* Makes 3.89 percent on investments, or $48.5 bln profit
* Posts first quarterly profit since April-June 2008
* Helped by recovery in domestic, overseas share prices
(Adds comments, breakdown of portfolios)
TOKYO, Aug 27 Japan's public pension fund, the
world's largest, turned its first quarterly profit in a year in
April-June thanks to a recovery in stock prices as markets
stabilised following the financial crisis.
The Government Pension Investment Fund (GPIF) on Thursday
reported a 3.89 percent return on its investments in the quarter
for a profit of 4.57 trillion yen ($48.5 billion).
Stung by the financial crisis after the collapse of U.S.
investment bank Lehman Brothers rocked global markets in
September, the GPIF posted a record annual loss of nearly $100
billion in the financial year that ended in March.
"Big gains in share prices both domestic and overseas have
helped increase our profits," Masahiro Ooe, director general of
GPIF's investment management section, told a news conference.
The performance of its investments improved as Tokyo's
Nikkei average .N225 climbed 23 percent and the Dow Jones
industrial average .DJI rose 11 percent during the three
The GPIF invests funds from national and corporate pension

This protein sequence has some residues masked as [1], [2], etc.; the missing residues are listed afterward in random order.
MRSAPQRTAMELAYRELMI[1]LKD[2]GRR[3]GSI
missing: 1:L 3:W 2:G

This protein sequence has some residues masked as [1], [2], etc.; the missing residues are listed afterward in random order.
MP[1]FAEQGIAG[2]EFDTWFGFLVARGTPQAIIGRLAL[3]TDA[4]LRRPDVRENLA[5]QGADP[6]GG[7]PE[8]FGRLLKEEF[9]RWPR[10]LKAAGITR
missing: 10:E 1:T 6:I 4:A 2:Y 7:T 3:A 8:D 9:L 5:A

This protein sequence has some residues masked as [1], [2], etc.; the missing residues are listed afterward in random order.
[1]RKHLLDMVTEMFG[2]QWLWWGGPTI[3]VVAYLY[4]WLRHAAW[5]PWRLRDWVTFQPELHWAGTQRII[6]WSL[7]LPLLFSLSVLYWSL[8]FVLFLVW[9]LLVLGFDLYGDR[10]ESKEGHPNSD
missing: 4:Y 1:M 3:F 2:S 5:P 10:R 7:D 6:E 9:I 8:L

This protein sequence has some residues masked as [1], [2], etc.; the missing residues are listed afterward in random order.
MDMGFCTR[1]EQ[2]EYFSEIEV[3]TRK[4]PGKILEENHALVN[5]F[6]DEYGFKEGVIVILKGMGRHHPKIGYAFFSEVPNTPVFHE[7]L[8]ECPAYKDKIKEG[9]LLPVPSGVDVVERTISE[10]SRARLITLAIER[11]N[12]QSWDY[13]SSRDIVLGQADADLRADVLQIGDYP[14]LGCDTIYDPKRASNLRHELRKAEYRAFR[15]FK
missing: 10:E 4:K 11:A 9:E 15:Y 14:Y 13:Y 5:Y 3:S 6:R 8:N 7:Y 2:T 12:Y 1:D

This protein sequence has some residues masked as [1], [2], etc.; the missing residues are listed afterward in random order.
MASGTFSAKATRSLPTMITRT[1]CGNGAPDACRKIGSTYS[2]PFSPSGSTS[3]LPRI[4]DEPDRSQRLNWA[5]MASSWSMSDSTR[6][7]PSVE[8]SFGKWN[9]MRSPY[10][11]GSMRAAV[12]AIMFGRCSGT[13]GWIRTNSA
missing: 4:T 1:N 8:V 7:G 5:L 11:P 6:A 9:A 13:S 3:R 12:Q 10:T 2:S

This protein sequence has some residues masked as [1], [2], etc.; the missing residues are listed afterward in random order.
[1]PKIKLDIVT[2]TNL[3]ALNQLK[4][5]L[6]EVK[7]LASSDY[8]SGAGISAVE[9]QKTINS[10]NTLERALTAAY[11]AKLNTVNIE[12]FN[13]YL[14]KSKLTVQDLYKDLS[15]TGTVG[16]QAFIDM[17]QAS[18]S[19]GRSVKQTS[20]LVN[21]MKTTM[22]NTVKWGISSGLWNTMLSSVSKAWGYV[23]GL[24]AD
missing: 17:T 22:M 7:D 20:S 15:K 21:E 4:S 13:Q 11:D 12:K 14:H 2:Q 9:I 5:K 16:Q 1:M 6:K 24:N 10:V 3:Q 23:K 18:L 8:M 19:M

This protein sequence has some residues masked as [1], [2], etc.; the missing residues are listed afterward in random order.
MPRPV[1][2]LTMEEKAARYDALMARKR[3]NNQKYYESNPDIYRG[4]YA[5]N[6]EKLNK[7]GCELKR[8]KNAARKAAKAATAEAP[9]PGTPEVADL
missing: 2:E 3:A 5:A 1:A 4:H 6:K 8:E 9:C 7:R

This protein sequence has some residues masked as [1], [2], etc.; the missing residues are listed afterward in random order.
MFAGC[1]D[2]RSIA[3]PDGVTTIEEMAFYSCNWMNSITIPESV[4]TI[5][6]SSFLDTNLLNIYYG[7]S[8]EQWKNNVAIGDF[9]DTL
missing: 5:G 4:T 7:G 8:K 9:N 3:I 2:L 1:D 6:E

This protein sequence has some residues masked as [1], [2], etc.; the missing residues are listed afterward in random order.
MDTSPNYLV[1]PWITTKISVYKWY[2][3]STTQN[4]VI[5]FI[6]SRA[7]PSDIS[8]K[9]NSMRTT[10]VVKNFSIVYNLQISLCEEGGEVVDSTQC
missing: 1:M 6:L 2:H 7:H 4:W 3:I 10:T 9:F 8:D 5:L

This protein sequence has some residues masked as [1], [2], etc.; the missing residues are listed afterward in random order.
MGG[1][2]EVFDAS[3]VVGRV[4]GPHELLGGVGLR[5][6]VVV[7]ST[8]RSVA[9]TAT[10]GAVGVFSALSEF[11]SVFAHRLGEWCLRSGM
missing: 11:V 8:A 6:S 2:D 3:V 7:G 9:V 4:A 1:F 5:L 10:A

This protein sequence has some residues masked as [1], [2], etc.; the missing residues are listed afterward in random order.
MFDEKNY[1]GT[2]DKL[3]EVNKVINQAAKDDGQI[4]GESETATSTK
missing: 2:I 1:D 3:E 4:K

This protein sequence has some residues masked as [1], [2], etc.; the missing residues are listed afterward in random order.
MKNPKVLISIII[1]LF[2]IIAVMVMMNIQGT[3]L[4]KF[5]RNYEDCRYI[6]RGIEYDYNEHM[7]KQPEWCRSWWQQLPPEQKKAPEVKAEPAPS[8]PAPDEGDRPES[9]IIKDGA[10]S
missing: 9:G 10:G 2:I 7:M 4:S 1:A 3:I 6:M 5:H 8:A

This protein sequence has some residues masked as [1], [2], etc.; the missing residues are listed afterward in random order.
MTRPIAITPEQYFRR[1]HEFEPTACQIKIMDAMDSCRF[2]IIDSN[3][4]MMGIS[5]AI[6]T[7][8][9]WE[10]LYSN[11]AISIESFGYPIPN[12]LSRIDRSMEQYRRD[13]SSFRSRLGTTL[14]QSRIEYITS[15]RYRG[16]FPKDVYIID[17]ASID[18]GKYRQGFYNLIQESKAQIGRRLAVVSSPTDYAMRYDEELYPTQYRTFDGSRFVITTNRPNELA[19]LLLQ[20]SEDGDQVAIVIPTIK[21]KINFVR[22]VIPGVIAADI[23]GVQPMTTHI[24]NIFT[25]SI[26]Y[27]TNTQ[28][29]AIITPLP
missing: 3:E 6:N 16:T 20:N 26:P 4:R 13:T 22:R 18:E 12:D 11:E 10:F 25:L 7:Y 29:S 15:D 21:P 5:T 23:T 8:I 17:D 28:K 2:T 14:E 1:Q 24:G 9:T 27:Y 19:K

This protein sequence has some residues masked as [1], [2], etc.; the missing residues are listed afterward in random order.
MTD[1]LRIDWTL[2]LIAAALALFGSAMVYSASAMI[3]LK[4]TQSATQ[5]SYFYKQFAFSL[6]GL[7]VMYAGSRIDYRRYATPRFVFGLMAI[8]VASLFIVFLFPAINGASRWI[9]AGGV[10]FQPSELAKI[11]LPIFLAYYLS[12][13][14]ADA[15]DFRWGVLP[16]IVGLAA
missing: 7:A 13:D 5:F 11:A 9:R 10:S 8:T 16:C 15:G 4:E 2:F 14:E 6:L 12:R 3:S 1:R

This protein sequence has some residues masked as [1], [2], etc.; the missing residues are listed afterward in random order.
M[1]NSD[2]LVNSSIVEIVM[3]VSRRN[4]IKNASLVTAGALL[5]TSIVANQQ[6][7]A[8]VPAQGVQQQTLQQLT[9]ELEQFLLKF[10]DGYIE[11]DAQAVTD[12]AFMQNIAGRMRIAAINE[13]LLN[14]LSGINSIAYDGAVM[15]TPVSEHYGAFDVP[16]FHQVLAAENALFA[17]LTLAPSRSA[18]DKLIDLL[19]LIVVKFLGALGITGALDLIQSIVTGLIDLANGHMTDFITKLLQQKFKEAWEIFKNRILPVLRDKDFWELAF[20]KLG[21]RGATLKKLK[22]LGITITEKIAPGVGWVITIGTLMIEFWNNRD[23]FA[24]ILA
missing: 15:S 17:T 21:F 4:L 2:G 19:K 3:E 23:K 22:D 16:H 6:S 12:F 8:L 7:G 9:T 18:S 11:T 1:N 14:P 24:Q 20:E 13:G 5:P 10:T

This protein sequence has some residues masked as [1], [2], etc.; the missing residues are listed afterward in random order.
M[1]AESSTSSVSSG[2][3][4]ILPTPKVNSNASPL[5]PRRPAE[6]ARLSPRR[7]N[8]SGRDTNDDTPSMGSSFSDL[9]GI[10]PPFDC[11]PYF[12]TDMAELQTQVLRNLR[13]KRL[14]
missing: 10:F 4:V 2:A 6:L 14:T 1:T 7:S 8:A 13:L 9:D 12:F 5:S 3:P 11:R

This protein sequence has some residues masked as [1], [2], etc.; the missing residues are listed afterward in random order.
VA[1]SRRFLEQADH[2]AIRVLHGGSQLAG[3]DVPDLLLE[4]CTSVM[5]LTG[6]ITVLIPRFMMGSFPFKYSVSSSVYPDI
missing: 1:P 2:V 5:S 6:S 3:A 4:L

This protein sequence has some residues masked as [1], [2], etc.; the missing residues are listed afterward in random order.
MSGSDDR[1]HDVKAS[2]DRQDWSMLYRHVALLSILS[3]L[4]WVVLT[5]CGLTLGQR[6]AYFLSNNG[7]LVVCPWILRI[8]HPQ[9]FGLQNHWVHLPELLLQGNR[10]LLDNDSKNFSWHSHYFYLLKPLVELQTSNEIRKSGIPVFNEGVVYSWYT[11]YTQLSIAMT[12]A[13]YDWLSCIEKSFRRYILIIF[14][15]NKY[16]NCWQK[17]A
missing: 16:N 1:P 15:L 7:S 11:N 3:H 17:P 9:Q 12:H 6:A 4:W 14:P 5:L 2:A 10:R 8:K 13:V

plans in foreign and domestic stocks and bonds.
As of the end of June, the GPIF held about 121.86 trillion
yen in assets, up from 117.63 trillion yen in March.
The rate of return on market investments, which excludes the
Fiscal Investment and Loan Program (FILP) or Zaito bonds, was
4.85 percent, or a 4.49 trillion yen profit -- its biggest
quarterly profit since it started managing funds in 2001.
In the year to March 2009, it lost 10.03 percent on its
The GPIF saw big returns on stocks, though returns on bonds
Market investments in domestic bonds posted a small return
of 0.62 percent during the period, for a 381.1 billion yen
Its foreign bond holdings posted a 1.68 percent return, or a
167.7 billion yen profit.
The rate of return on the GPIF's investments in Japanese
stocks was 20.55 percent, for a profit of 2.34 trillion yen.
The rate of return in its investments in foreign shares was
17.64 percent, a profit of 1.6 trillion yen.
The GPIF's asset allocation in market investments was coming
close to its model portfolio.
By the end of June, the public pension fund, excluding Zaito
bonds, had 67.79 percent in domestic bonds, 10.81 percent in
Japanese stocks, 8.01 percent in foreign bonds, 8.40 percent in
foreign stocks and 5.00 percent in short-term assets.
It allocates its investments based on its model portfolio,
which gives a 67 percent allocation to domestic bonds, 11
percent to domestic stocks, 9 percent to foreign stocks and 8
percent to foreign bonds.
The allocation including Zaito bonds was weighted 70.72
percent in domestic bonds, 11.28 percent in Japanese stocks,
8.35 percent in foreign bonds, 8.76 percent in foreign bonds,
and 0.89 percent in short-term assets.
(Reporting by Chikafumi Hodo; Editing by Michael Watson and